November 29, 2008

Islands of Aloha

I love Hawaii and have visited almost every island in the chain at least once. About five years ago I spent two weeks on the Big Island and loved the parks there. Having previously been on Kauai which is one of the oldest islands, the Big Island was truly a "baby" in comparison.

The amount of volcanic activity clearly showed how the island is growing all the time. Loving photography the way I do, this photo here is one that I took at Akaka Falls on the Big Island (having just driven from Hilo and a big lunch).

photo credit to

Merry Christmas to me, because I was asked to allow a travel guide to include my photo in their new edition. You can see in the sixth edition of the Schmap Hawaii Guide, my photo here from the Akaka Falls State Park.

If you have an iPhone or iPod Touch they have the vision of my photo here...

November 26, 2008

Would you pay to send your luggage ahead?

So I am still on the fence here about this topic that is gaining ground for domestic and international travel, the issue of baggage and US airlines looking for revenue by charging for luggage. Recently the Wall Street Journal even had a story about the cost to fly your luggage.

I'm still undecided about this because I have experienced charges for checked bags in Europe for years now. It wasn't terribly expensive and it only encouraged me to pack light. I also understood that the smaller the plane, the smaller the compartments. Also Americans were known for being larger and therefore carried more stuff because we were consumers.

I have also have lived in Japan where they are pros when it comes to packing and shipping anything domestically. When we skied it was common practice to ship your ski equipment ahead to the hotel. When you bought a big piece of furniture such as a tansu chest (Japanese chest of drawers) or a big recliner massage chair, they automatically offered to deliver and set it up at your home.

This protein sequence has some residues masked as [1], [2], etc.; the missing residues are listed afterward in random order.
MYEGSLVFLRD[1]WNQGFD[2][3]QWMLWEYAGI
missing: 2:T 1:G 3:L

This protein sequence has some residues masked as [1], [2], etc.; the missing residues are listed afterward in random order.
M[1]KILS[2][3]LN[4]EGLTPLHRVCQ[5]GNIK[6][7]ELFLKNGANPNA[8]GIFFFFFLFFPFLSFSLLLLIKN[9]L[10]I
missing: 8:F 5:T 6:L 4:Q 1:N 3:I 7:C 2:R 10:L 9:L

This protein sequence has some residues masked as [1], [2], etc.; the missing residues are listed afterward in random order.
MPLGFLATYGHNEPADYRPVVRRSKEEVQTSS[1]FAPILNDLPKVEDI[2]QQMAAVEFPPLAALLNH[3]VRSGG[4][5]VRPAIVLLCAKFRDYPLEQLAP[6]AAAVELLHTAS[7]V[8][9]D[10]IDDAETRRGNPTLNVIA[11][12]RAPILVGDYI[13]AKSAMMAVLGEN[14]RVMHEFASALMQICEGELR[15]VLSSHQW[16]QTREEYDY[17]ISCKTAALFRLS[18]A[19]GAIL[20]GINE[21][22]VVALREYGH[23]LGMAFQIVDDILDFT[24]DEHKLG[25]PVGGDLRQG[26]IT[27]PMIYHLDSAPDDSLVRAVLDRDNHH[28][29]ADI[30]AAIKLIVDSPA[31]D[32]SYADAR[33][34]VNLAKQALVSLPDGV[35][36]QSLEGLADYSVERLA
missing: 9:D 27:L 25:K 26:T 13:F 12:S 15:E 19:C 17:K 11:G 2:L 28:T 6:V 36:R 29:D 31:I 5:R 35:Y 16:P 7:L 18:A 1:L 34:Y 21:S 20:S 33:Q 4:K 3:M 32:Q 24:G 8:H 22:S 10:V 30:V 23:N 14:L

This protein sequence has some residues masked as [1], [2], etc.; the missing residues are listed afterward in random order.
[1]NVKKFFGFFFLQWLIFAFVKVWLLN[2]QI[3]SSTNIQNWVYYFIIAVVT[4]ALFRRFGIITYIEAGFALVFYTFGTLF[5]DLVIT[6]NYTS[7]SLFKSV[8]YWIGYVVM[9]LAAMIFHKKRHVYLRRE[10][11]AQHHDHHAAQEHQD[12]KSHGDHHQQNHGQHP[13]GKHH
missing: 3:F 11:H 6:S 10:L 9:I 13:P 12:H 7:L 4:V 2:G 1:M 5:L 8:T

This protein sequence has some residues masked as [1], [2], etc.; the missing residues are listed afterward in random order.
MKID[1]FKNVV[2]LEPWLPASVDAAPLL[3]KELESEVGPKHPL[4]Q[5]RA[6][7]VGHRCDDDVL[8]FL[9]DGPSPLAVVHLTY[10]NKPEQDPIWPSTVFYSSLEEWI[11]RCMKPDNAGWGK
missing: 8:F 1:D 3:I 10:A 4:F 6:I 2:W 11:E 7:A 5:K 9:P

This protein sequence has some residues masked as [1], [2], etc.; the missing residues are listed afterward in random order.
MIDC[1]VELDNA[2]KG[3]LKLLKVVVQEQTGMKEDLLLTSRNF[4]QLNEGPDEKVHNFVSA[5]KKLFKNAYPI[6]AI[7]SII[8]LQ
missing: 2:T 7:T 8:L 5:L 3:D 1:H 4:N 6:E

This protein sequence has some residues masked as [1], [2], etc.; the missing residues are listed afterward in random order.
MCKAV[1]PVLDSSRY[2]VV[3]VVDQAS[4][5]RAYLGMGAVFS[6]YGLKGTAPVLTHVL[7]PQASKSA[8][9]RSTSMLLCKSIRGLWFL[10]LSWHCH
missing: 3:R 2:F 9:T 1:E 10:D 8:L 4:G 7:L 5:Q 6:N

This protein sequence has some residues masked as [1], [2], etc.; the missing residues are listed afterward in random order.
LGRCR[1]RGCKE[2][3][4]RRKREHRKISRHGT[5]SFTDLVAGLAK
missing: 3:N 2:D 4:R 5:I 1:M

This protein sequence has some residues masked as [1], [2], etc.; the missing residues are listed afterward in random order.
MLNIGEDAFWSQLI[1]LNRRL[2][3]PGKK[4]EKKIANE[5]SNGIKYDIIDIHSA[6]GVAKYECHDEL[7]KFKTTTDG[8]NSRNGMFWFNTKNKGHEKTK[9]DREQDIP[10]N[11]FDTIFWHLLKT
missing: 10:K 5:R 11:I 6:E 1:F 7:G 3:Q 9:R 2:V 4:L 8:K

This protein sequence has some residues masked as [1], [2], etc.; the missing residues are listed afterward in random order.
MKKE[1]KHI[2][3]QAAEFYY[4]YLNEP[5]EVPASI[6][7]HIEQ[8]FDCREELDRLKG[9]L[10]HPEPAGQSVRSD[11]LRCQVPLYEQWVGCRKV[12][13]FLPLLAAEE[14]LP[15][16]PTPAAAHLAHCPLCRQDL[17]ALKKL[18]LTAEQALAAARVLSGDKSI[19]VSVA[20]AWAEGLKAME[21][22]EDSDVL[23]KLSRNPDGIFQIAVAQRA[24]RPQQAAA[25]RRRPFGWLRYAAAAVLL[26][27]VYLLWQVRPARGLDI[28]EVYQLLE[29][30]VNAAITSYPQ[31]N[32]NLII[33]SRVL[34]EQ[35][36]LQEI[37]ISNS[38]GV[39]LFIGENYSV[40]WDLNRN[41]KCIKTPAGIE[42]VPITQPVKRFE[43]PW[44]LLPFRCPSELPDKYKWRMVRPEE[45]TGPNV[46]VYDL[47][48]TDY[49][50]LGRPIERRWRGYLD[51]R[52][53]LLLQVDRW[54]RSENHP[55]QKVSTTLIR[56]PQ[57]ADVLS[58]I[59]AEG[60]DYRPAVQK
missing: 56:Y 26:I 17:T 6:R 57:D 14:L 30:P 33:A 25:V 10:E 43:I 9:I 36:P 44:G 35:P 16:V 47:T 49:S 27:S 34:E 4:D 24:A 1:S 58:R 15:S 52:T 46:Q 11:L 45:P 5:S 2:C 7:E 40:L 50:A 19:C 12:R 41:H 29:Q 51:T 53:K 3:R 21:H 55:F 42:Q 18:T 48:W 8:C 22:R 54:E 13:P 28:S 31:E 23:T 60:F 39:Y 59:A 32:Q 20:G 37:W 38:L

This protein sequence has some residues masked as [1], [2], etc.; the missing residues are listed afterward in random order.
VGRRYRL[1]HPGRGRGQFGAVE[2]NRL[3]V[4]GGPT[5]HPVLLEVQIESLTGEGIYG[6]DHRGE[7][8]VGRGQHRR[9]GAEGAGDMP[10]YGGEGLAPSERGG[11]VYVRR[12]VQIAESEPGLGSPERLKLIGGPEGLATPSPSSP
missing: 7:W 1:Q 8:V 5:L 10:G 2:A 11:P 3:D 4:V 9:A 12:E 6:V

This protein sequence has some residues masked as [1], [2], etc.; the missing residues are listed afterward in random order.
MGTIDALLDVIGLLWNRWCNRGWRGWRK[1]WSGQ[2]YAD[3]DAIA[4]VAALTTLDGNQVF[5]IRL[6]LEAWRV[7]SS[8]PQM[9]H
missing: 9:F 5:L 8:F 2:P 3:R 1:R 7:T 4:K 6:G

Of course it cost, but it was never unreasonable and the freedom it gave you to either just get on your train or get in your car and go to the resort, or go home and know that your furniture would arrive the next day was incredible. I got used it quickly.

The concept being discussed now is familiar but in the US, I am not so confident we are there yet. When you check into a hotel, do you really feel confident that the staff will accept the luggage of someone they have never met, don't know because they are not famous and have had eight years of a president telling them to fear domestic terrorism?
When you check your luggage do you really feel you are getting value for your airfare?

I say if you really want to use a delivery service such as Sports Express to ship your skis or golf clubs, then do it. This increase in fees from the airlines stinks to me and looks like they are dressing up something that is simply another way to make up for the fact that they are running inefficient operations. What do you think?

Photo credit to geisha boy

November 22, 2008

Route 66 has more than kicks!

photo credit:

Have you heard the song by Nat King Cole? He has such a smooth voice. I'm much more familiar with that version than the Chuck Berry styling. And the Rolling Stone cover version, wow!
Well if you ever plan to motor west,
Just take my way , that's the highway that's the best.
Get your kicks on Route sixty-six.

Well it winds from Chicago to LA
More than two-thousand miles all the way.
Get your kicks on Route sixty-six.

Well it goes through St. Louie down to Missouri
Oklahoma City looks oh so pretty.
You'll see Amarillo, Gallup, New Mexico
Flagstaff, Arizona, don't forget Winona,
Kingsman, Barstow, San Bernardino.

Won't you get hip to this timely tip
And think you'll take that California trip.
Get your kicks on route sixty-six.

How about the Johnny Cash classic, "I've been everywhere man"? This one I love to listen to and try to sing along with, though I am not terribly good at it - but definitely a good choice for a car ride! Watch the video below and tell me what you think.....